This year Nepal has taken several historic steps in recognizing lesbian, gay, bisexual, transgender and intersex (LGBTI) people. In September the country adopted a constitution which protects LGBTI from discrimination, violence and abuse. This followed another recent decision to provide passports recognizing a third gender. But what is it like to be a LGBTI in Nepal?
Meghna Lama is a transgender woman from a rural area in Nepal. She moved to the capital – Kathmandu and opened Pink Tiffany – the first of restaurant of its kind in Nepal. The place caters to lesbian, gay, bisexual, transgender and intersex people (LGBTI) and their supporters, providing them with a space where they can come to be themselves and let their hair down. Meghna who won the 2010 Transgender woman contest in Nepal and represented her country at the Miss International Transgender Queen competition now also works as a model. After she joined the Blue Diamond Society (a Sub-Recepient of the Multi-Country South Asia Global Fund HIV Programme based in the UNDP Bangkok Regional Hub), she says she ‘found her sexuality’ and moved to Kathmandu to pursue her higher studies. Since then she has found great success but it hasn’t come easily. APCOM spoke to Meghna about her extraordinary journey which is an inspiration to many people.
Meghna recalls “Before I came into contact with the Blue Diamond Society, I did not understand my sexuality. No one had counselled me about being LGBTI. I lived in a village and I had never seen LGBTI people before. After I joined the Blue Diamond Society, I realised who I truly am and decided to embrace my gender identity.” Coming out for Meghna was not easy. After losing a brother to an accident when he was only 18, Meghna was left as the only child of her family. The responsibility of her family lay heavily on her shoulders. Nepal is deeply rooted in culture and because of this, Meghna was obliged to get married to a woman and continue the family legacy by having children. Slowly and with much effort she managed to convince her parents not to forcefully get her married. She then began to openly embrace being a woman but this was not taken well by members of her community. Her parents became victims of taunts and harassment. Meghna recalls thinking to herself “Just because I’m a transgender, why should my parents have to face all of this?”She decided not allow herself to be victim to this ill-treatment and resolved to finish school. She requested the president of Blue Diamond Society to transfer her to Kathmandu so that she could get away from all of the negativity in her village. Meghna believed that if she left Kathmandu, her family would be saved from the torment.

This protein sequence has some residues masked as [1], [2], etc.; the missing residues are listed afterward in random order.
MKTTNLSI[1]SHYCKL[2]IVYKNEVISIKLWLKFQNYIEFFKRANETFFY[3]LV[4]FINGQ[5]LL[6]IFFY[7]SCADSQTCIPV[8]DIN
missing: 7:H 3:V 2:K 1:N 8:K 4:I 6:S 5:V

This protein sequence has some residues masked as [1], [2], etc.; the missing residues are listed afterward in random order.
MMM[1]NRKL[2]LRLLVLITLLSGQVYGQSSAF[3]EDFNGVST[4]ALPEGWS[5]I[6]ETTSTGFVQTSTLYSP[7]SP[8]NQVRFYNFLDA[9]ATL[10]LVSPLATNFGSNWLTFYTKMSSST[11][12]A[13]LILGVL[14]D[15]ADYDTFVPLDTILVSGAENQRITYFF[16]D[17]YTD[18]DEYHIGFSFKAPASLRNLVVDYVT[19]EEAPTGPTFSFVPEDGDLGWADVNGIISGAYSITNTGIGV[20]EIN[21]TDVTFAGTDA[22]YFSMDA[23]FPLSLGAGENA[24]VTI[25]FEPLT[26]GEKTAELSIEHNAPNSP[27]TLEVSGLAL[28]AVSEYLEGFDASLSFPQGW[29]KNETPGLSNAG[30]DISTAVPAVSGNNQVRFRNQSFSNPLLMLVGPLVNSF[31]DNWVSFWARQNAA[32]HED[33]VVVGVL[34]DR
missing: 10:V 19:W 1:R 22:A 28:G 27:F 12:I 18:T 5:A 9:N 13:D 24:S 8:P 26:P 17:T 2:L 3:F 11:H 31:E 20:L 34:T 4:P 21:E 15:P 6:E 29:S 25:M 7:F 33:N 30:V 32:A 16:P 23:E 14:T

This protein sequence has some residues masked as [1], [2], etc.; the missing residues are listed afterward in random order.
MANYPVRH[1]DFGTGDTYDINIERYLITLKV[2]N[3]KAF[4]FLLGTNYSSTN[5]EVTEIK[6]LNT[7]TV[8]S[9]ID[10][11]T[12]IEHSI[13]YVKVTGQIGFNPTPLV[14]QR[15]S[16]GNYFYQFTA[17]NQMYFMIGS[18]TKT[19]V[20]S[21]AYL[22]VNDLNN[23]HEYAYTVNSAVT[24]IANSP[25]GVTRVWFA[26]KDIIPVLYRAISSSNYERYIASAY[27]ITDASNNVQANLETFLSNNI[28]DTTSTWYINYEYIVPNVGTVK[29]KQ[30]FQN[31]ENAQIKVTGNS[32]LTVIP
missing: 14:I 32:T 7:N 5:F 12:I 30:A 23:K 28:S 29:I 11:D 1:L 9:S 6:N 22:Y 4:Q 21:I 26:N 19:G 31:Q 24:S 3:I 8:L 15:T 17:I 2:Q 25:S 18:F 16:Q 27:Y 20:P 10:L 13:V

left: Meghna and a friend during Pink Tiffany launching party | right: Meghna walking on a runway of a beauty transgender pageant.
Today, she is a step closer to success. Many local magazines and newspapers have featured her and she is known and respected by many people both in and out of the LGBTI community. She reflects “those very neighbours that taunted my parents are now coming to congratulate them on my achievements. After lots of convincing, my parents and other members of my community are supportive of me. They even came down to Kathmandu for the opening of my restaurant, they saw so many famous celebrities and reporters at the opening of Pink Tiffany and were so proud of all of my achievements. When I go back to my village, everyone greets me nicely and accept me for who I am.”
Meghna decided not only to help herself gain acceptance but to also do something with her fame that the LGBTI community could benefit from. When asked about the inspiration behind opening a restaurant for the LGBTI community, Meghna said “LGBTI people are scared to go to other restaurants because they are discriminated against. They are treated badly by the public. I wanted to have a place where not only LGBTI but heterosexuals and LGBT supporters could also come, and be themselves and have a good time. This is our restaurant.”
On what’s next for her, Meghna tells us that she plans to open many other branches of Pink Tiffany in all parts of Nepal where many LGBTI people can get jobs. “LGBTI are not only made for sex-work and through my business and advocacy, I want to change their mindsets and include them into my business as it grows. I want to help the LGBTI community in Nepal and will continue to do so in any way that I can.”
Meghna leaves a message for the LGBTI youth that looks to her for inspiration “You have to believe in yourself. When you believe in yourself there is nothing in this world that is impossible. I’m a transgender and I chose my own path to success. There are so many people out there who don’t take the right path, don’t do that. Be successful and always choose the path that is right. Dare to dream and dare to make those dreams come true.”